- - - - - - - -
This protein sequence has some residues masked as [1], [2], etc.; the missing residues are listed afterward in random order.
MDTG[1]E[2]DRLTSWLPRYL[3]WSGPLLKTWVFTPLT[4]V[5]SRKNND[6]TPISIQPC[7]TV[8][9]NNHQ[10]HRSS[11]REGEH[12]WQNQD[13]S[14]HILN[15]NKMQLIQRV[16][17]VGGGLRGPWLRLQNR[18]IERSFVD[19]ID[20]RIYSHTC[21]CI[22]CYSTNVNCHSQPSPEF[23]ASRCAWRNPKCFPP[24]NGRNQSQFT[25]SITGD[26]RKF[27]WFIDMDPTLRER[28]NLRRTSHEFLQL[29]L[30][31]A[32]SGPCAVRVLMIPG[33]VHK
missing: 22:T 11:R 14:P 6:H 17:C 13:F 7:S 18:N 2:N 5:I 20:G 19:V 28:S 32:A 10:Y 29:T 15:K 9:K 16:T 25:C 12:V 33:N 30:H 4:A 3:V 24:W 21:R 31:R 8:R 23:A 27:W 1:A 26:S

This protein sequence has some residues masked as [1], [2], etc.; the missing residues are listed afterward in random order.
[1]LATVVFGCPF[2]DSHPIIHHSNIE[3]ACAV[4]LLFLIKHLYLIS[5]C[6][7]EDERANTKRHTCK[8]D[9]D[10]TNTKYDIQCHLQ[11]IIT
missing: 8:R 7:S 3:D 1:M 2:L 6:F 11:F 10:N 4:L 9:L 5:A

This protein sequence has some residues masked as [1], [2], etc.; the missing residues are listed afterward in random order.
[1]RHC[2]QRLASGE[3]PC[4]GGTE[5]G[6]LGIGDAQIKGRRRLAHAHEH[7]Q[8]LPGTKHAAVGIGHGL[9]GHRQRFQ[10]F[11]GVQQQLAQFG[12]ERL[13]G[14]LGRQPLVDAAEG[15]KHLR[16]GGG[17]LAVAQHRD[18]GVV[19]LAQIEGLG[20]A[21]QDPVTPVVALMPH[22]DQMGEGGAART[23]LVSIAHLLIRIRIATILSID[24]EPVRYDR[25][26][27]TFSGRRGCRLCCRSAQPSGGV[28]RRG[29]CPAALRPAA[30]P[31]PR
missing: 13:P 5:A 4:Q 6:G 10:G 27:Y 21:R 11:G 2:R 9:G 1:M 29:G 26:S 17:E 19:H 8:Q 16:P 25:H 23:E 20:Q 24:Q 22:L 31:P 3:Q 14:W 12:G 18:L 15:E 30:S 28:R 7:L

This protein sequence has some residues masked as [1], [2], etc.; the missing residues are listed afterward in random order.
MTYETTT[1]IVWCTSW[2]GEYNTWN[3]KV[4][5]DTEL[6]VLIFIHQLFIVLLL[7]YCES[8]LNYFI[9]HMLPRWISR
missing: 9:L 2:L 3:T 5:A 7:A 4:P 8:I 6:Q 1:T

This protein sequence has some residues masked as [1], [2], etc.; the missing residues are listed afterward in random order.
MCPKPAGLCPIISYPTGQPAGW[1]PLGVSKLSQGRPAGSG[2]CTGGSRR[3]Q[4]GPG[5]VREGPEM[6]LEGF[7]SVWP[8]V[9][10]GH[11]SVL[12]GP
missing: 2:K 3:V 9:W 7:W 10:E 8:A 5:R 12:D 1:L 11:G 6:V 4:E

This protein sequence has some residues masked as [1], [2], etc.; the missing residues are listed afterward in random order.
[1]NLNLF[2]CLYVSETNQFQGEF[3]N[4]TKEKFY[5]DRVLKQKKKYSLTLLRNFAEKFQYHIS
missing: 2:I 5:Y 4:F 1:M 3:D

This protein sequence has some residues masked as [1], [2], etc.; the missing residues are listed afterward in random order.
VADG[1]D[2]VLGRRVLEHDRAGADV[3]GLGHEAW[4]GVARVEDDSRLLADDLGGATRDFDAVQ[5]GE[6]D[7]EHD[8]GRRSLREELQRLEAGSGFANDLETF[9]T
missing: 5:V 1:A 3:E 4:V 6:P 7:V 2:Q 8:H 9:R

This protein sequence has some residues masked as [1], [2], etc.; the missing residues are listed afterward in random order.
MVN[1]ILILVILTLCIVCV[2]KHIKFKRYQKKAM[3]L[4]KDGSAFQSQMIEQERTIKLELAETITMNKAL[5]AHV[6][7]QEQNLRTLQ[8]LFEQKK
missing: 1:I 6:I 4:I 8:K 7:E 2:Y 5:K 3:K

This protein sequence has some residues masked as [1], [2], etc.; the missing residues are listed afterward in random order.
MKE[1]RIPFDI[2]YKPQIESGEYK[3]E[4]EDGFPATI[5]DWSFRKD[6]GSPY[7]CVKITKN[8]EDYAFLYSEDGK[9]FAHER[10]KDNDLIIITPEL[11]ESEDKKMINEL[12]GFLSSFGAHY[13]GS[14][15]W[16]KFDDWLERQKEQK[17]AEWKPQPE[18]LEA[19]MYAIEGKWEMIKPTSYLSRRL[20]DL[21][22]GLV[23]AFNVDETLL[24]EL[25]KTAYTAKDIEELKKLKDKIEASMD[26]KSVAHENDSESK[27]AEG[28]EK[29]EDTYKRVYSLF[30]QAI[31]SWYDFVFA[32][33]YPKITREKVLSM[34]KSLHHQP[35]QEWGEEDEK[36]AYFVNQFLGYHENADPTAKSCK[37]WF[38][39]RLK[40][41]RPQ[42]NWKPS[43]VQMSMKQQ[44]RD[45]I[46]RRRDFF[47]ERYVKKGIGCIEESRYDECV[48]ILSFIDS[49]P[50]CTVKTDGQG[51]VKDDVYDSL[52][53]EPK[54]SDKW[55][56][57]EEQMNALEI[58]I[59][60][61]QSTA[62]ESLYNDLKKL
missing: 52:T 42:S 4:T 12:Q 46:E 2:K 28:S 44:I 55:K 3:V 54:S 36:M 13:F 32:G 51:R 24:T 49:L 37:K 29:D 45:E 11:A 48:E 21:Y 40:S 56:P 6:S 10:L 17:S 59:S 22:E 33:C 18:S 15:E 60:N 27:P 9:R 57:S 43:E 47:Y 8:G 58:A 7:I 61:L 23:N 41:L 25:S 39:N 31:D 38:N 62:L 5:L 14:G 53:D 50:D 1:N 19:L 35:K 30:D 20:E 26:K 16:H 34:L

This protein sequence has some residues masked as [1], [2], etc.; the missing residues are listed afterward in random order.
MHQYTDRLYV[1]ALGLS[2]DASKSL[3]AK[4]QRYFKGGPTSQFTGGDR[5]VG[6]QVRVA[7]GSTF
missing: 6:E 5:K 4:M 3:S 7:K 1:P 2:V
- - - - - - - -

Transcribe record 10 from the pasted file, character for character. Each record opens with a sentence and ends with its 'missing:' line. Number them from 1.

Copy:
This protein sequence has some residues masked as [1], [2], etc.; the missing residues are listed afterward in random order.
MHQYTDRLYV[1]ALGLS[2]DASKSL[3]AK[4]QRYFKGGPTSQFTGGDR[5]VG[6]QVRVA[7]GSTF
missing: 6:E 5:K 4:M 3:S 7:K 1:P 2:V